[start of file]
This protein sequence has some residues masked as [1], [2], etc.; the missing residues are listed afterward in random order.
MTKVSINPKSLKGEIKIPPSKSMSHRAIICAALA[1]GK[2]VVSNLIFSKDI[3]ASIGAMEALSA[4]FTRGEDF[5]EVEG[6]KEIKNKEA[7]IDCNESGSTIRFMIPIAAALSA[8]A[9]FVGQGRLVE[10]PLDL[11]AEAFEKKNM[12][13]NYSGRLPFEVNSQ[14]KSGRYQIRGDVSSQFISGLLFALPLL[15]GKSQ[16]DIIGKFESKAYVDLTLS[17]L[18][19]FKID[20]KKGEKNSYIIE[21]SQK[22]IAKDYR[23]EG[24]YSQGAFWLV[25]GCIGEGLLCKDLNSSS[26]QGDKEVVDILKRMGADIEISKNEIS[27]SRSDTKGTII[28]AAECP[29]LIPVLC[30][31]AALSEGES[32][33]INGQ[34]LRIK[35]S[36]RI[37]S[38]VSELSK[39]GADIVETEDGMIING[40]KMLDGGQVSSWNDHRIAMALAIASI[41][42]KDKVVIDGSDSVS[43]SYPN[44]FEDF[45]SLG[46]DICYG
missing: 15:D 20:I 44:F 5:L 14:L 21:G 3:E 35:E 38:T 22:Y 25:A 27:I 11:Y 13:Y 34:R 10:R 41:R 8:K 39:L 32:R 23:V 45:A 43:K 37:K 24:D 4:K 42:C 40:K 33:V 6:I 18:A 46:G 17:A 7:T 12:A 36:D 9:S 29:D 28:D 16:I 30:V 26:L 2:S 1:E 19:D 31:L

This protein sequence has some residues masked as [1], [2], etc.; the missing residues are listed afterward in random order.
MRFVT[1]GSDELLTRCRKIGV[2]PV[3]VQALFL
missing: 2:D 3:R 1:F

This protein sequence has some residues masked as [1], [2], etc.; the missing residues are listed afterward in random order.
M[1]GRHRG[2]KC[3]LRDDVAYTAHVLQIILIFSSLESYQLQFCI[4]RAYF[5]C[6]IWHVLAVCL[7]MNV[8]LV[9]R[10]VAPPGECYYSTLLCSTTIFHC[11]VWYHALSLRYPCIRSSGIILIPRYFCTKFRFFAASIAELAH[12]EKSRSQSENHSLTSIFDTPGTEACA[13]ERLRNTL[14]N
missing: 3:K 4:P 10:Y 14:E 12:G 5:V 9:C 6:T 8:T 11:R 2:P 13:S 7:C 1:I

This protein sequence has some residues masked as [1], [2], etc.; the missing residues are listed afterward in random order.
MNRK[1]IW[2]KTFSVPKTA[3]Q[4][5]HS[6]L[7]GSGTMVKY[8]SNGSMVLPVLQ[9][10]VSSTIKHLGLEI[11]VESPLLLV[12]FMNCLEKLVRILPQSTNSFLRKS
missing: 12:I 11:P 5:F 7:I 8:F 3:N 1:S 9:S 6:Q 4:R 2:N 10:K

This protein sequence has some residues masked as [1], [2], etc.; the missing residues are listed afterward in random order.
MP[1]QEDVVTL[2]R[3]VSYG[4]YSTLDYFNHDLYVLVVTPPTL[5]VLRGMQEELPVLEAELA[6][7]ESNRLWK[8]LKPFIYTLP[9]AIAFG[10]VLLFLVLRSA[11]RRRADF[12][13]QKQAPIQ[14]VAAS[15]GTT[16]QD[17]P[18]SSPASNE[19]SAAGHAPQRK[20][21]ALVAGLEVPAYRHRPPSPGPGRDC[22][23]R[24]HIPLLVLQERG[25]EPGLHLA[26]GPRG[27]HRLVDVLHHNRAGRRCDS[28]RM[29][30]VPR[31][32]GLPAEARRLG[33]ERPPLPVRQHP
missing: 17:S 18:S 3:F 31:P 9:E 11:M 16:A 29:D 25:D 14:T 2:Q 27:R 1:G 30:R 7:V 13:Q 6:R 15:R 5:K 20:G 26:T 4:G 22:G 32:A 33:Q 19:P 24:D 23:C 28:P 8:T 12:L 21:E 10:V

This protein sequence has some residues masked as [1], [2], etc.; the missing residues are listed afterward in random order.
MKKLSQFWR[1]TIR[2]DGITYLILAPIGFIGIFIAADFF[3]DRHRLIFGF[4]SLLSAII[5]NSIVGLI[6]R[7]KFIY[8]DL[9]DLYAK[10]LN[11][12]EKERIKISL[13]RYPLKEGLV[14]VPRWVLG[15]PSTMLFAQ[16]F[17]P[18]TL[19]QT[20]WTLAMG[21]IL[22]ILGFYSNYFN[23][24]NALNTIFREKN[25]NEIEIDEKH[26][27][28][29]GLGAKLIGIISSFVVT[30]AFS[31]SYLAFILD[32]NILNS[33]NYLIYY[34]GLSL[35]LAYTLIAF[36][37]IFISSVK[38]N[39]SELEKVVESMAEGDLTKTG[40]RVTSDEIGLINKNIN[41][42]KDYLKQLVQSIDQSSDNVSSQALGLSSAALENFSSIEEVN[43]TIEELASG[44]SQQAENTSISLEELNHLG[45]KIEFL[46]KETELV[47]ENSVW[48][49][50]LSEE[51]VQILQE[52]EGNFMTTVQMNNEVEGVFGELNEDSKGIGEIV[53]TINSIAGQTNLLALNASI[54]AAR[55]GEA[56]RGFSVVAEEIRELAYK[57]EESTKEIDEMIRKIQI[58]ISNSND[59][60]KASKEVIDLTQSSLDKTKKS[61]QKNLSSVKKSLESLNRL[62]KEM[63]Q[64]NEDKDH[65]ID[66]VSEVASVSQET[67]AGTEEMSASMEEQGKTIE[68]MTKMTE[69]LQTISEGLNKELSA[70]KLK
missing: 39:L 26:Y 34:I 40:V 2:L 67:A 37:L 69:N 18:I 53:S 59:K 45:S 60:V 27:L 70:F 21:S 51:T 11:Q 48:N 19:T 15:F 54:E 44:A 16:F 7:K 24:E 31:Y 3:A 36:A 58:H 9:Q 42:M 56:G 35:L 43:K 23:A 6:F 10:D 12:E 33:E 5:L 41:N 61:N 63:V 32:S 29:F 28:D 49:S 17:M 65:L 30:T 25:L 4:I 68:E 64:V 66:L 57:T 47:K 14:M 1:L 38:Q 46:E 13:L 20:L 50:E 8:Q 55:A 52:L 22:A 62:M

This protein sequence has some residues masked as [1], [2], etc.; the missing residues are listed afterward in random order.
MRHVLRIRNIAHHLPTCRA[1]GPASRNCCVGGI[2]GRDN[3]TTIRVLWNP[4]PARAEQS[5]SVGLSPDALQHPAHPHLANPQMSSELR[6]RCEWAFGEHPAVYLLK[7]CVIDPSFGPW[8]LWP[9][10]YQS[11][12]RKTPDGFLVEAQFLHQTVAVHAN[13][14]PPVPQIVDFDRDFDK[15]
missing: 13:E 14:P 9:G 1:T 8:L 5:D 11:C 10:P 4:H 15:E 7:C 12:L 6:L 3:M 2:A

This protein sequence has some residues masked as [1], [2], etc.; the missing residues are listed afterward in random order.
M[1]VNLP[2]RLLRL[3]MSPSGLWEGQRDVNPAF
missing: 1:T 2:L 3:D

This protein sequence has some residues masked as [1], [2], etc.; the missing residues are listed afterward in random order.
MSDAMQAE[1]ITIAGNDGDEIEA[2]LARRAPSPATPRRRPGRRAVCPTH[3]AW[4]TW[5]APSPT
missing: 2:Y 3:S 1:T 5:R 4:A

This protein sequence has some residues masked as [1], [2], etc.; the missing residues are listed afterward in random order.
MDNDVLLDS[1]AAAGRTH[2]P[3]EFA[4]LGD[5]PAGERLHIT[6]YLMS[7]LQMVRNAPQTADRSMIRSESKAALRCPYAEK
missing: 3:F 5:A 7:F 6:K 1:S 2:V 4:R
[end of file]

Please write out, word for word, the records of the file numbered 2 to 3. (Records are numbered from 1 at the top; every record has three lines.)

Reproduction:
This protein sequence has some residues masked as [1], [2], etc.; the missing residues are listed afterward in random order.
MRFVT[1]GSDELLTRCRKIGV[2]PV[3]VQALFL
missing: 2:D 3:R 1:F

This protein sequence has some residues masked as [1], [2], etc.; the missing residues are listed afterward in random order.
M[1]GRHRG[2]KC[3]LRDDVAYTAHVLQIILIFSSLESYQLQFCI[4]RAYF[5]C[6]IWHVLAVCL[7]MNV[8]LV[9]R[10]VAPPGECYYSTLLCSTTIFHC[11]VWYHALSLRYPCIRSSGIILIPRYFCTKFRFFAASIAELAH[12]EKSRSQSENHSLTSIFDTPGTEACA[13]ERLRNTL[14]N
missing: 3:K 4:P 10:Y 14:E 12:G 5:V 9:C 6:T 8:T 11:R 2:P 13:S 7:C 1:I